On July 11, 1940, for the first time, the Pennsylvania Liquor Control Board placed a permanent ban on products manufactured by a Pennsylvania firm. Anything produced by of either of D. Stern’s companies was pulled from the state stores. The liquor board declared that their routine laboratory tests revealed the companies had been “grossly negligent” and “careless in manufacture.” The 18 brands produced by either company that were being served in taprooms across the state were ordered to be disposed of. The state, however, had yet to decide what to do with the 11,000 cases of product they had sitting in their own warehouses or the $30,000 of income that had yet to be credited to Stern’s companies. Some of those brands included Fry’s 4X, General Forbes, Old Bridgeport, Old Manor, Old Westmoreland, White Eagle Rye, Mon Valley Gin, Mon Valley Sloe Gin and Mon Valley Rock & Rye. The problem, it was found, was that fill levels on all the bottles were an ounce shy. When the products were pulled from the market, Stern’s creditors got worried and petitioned Federal Courts to make an inquiry into his company’s finances. Upon hearing this, Stern and all officers of his companies immediately resigned. There were several job dismissals within the state store system, but excuses for the firings were not made public. Governor James admitted to the firings being linked to the Stern case. Ironically, the issue of bottles being an ounce short, or what newspapers described as Stern “getting caught with his pints down” was able to be explained by an expert*** and could have been handled in-state, but the investigation that followed by the federal government put Stern’s business affairs under real scrutiny…and into real trouble.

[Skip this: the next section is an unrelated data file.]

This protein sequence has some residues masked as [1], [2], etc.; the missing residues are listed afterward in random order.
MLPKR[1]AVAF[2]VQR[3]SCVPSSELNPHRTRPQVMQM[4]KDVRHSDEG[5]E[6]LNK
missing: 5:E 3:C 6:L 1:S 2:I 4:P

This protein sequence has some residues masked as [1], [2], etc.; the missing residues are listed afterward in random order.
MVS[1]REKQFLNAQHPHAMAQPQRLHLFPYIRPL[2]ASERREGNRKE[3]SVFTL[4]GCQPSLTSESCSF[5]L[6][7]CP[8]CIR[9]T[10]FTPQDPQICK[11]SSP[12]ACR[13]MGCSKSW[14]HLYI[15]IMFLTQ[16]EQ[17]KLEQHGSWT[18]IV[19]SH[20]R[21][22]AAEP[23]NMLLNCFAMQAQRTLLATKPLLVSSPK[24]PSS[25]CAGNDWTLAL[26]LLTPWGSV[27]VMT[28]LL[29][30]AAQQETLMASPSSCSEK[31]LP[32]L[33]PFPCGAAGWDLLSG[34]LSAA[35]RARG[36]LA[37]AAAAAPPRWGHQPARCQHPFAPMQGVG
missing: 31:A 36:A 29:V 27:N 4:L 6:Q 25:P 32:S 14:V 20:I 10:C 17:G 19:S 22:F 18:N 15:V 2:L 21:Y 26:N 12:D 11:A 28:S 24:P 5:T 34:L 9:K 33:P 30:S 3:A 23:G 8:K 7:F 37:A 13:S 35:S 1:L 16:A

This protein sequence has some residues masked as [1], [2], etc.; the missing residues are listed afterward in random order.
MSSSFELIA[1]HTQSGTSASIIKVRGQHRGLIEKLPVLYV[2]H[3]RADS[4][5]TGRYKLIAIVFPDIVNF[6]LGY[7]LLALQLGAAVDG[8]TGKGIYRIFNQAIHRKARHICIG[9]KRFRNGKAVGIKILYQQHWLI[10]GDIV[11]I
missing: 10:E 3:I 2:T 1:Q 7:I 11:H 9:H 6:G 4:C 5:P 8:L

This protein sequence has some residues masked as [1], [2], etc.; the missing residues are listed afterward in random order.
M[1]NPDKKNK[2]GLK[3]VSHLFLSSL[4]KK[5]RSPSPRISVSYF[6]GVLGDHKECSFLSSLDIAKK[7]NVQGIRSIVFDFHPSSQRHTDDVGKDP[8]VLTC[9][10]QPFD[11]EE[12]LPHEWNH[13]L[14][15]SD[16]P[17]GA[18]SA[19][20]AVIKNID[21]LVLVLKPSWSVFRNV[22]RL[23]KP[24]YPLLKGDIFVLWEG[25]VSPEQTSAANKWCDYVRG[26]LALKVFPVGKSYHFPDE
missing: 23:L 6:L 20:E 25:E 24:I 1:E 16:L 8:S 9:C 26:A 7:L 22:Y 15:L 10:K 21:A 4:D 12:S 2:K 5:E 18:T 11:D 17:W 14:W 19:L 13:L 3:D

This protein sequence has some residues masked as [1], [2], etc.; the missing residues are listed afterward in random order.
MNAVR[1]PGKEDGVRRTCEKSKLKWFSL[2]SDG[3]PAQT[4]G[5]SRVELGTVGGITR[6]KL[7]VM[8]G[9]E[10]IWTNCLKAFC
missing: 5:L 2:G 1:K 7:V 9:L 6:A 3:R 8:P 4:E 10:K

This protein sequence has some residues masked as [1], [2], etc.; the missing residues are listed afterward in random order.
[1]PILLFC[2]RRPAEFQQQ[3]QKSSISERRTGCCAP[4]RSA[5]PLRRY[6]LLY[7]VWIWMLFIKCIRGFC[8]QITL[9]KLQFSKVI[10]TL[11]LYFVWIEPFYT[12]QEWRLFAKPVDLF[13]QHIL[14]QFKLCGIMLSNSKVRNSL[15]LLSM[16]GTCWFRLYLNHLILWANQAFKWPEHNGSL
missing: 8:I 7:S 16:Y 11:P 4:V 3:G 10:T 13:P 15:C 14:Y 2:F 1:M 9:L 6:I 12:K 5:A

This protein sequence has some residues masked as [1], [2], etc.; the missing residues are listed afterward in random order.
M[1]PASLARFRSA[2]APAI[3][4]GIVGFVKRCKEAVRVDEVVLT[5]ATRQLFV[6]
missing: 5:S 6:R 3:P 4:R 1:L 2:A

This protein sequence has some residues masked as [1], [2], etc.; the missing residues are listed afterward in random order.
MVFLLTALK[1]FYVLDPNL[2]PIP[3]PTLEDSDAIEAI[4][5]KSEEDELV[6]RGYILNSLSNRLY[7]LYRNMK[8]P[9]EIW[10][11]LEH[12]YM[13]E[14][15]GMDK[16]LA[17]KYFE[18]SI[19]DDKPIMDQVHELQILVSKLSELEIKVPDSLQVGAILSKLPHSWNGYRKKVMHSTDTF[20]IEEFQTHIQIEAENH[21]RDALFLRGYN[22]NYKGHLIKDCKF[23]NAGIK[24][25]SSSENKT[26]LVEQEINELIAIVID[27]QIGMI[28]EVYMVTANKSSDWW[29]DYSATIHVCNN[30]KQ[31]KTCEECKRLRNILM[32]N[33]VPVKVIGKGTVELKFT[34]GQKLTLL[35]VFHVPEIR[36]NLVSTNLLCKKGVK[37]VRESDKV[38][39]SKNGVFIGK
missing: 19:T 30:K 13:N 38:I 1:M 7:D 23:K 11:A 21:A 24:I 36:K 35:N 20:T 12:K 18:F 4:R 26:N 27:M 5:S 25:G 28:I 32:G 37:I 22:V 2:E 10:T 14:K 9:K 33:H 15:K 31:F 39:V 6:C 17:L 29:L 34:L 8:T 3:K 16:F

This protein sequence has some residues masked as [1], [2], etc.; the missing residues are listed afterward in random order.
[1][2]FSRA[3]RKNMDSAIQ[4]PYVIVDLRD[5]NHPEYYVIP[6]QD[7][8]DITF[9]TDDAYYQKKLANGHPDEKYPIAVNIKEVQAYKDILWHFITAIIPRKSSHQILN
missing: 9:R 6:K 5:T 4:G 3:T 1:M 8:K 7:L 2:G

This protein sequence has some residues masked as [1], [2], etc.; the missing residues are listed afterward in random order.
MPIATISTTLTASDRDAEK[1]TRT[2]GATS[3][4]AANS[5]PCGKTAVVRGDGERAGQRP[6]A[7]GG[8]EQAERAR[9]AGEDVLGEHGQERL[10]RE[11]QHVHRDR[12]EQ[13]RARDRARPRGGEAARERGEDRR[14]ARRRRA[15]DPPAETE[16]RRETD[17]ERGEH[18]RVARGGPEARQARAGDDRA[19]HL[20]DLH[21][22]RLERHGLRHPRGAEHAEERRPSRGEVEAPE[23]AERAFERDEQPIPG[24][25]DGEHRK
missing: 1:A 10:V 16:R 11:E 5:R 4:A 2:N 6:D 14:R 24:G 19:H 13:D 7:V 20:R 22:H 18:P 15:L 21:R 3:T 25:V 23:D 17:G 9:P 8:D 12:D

The federal investigation revealed that David H. Stern had been falsifying warehouse receipts. A conservative estimate of over $500,000 was believed to have been involved in the “deliberate fraud.” Witnesses were subpoenaed to testify in court and explain details about Stern’s business practices. David Stern, however, went missing, and Federal agents were sent to locate him. Stern had a subpoena issued for his presence at his companies’ bankruptcy hearing, but there was no warrant out for him. Testimonies from his ex-secretary and ex-business manager, both of whom had notably been on the payroll of the West Penn Distilling Co., revealed that liquor orders had been manipulated and multiple warehouse receipts were issued for the same barrels to withdraw money from several different banks. Warehouse receipts were viewed by banks as reliable collateral and basically equivalent to cash, so Stern was practically printing money by falsifying and replicating documents. Stern’s business manager, Harry A. Stein, explained how he altered the invoices for the PA liquor board; Stern would meet Stein alone in New Kensington and “dictate a list of additional purchases.” Stein would then “take the original order, sit down at his typewriter and simply add the list which Stern had furnished him, and add it all up to a new and enlarged grand total.” Stein went on to explain that his title was “president” at West Penn Distilling Co., but he “didn’t have any duties” and that the title was “just as much a dummy designation as the title he held of manager at Monongahela Rye and Fry & Mathias.” One of the examples of the falsified orders described by Stein was a liquor order for $445. D. Stern instructed H. Stein to raise the order to $7,925 after explaining that the liquor board had telephoned to increase their order. In a separate testimony, Samuel Leff, a $10,000 investor in Stern’s company (and owner of the Meadville Distilling Co.), gave Stern 1,100 barrels of whiskey to be stored without storage fees in exchange for Stern’s purchase of the certificates once the liquor matured. Some of the whiskey had been used for bottling without Leff’s permission, but Stern paid Leff at least $20,000 to make good on the mistake. All the irregular accounting in Stern’s ledgers put his business accounts in disarray and a federally employed trustee was put in place to organize the chaos.